This shifting payment structure will unquestionably impact the burgeoning consumer mobile application businesses. Mobile developers experienced a virtual gold rush in the all-you-can-eat environment where consumers could wantonly download their wares without concern for their phone bill. The iPhone store alone offers over 200,000 applications for a phone first launched 4 years ago. Expect the pace of development to slow, or even shrink, as consumers on tiered pricing plans think about the potential impact to their phone bill.

If you’re a parent of a data hungry teen, hold onto that checkbook.


Growing up without a cell phone!! OH NO!!!

September 8, 2010

Unfortunately, the author of this piece is unknown, but what a piece it is….. Note: there is mild profanity.

When I was a kid, adults used to bore me to tears with their tedious diatribes about how hard things were. When they were growing up; what with walking twenty-five miles to school every morning…. Uphill… Barefoot…BOTH ways… yadda, yadda, yadda

And I remember promising myself that when I grew up, there was no way in hell I was going to lay a bunch of crap like that on my kids about how hard I had it and how easy they’ve got it!

But now that I’m over the ripe old age of thirty, I can’t help but look around and notice the youth of today. You’ve got it so easy! I mean, compared to my childhood, you live in a damn Utopia! And I hate to say it, but you kids today, you don’t know how good you’ve got it!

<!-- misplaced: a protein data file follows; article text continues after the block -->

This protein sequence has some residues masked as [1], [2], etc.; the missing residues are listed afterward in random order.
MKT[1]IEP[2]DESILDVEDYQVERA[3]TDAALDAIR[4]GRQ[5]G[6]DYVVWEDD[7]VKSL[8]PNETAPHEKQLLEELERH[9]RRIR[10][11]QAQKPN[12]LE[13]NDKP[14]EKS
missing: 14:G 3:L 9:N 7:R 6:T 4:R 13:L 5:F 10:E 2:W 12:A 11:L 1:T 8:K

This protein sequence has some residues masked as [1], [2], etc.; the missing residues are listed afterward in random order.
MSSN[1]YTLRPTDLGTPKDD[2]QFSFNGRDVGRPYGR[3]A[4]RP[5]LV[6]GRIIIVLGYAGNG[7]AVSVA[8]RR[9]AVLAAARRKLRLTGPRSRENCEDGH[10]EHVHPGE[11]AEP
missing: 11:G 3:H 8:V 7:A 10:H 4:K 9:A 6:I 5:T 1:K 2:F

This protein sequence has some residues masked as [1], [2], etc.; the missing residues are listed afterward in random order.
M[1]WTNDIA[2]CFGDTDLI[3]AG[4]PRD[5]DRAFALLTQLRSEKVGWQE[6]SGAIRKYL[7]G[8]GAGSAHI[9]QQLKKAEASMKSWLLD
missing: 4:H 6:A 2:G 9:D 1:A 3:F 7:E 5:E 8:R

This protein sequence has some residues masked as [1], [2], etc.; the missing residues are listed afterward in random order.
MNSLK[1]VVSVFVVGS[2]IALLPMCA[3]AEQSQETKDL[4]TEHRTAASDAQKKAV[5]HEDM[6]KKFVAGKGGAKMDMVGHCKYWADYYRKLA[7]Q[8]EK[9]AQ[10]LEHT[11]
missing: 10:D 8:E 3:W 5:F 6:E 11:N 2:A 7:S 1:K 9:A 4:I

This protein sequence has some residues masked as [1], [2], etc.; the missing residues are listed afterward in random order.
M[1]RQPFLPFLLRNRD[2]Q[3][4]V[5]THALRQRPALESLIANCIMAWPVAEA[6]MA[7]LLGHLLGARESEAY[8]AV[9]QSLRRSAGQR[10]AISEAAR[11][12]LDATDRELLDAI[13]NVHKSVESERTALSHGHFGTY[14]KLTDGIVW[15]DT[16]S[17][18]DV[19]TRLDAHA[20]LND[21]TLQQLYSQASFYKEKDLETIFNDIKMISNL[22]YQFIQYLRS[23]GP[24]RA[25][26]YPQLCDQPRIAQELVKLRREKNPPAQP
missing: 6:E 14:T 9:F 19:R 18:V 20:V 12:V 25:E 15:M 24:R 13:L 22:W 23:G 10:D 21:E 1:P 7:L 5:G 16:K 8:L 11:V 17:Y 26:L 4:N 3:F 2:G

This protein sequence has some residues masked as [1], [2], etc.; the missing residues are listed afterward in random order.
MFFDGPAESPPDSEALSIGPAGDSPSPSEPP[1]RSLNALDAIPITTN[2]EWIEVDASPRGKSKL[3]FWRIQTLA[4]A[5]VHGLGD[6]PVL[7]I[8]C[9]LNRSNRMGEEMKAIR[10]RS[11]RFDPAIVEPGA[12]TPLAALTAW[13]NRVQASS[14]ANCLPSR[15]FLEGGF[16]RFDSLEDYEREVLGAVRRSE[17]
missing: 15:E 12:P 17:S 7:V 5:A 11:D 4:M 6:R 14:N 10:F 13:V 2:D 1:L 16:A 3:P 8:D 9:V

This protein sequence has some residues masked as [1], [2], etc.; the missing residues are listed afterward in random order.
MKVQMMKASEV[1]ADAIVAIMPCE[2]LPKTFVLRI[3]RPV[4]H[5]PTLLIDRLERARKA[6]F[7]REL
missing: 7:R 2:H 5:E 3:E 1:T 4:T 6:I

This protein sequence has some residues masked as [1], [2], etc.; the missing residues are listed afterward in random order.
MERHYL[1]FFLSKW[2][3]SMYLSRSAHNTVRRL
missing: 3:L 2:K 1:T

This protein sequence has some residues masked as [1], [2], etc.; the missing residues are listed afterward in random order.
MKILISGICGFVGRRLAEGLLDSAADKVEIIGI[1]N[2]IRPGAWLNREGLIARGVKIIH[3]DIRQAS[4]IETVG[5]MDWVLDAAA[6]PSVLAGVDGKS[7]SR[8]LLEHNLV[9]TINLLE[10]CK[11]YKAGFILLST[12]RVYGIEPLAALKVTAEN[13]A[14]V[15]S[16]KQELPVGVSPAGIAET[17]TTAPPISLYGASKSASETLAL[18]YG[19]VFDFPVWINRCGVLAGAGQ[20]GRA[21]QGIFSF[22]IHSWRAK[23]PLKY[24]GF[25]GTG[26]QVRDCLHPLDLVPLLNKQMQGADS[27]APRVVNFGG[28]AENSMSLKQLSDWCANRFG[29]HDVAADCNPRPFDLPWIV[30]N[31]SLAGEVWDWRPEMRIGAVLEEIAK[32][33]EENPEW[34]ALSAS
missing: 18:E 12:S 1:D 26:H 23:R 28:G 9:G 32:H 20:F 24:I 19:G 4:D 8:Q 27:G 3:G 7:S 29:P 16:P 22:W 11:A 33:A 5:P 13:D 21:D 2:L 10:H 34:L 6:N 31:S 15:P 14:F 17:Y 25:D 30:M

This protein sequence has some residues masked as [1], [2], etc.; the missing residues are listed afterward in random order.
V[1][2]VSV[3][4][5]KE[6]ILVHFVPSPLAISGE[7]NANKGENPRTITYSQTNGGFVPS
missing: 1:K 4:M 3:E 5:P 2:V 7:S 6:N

I mean, when I was a kid we didn’t have the Internet. If we wanted to know something, we had to go to the damn library and look it up ourselves, in the card catalog!!

There was no email!! We had to actually write somebody a letter – with a pen! Then you had to walk all the way across the street and put it in the mailbox, and it would take like a week to get there! Stamps were 10 cents!

Child Protective Services didn’t care if our parents beat us. As a matter of fact, the parents of all my friends also had permission to kick our ass! Nowhere was safe!

There were no MP3’s or Napsters or iTunes! If you wanted to steal music, you had to hitchhike to the record store and shoplift it yourself!

Or you had to wait around all day to tape it off the radio, and the DJ would usually talk over the beginning and @#*% it all up! There were no CD players! We had tape decks in our car. We’d play our favorite tape and “eject” it when finished, and then the tape would come undone rendering it useless. Cause, hey, that’s how we rolled, Baby! Dig?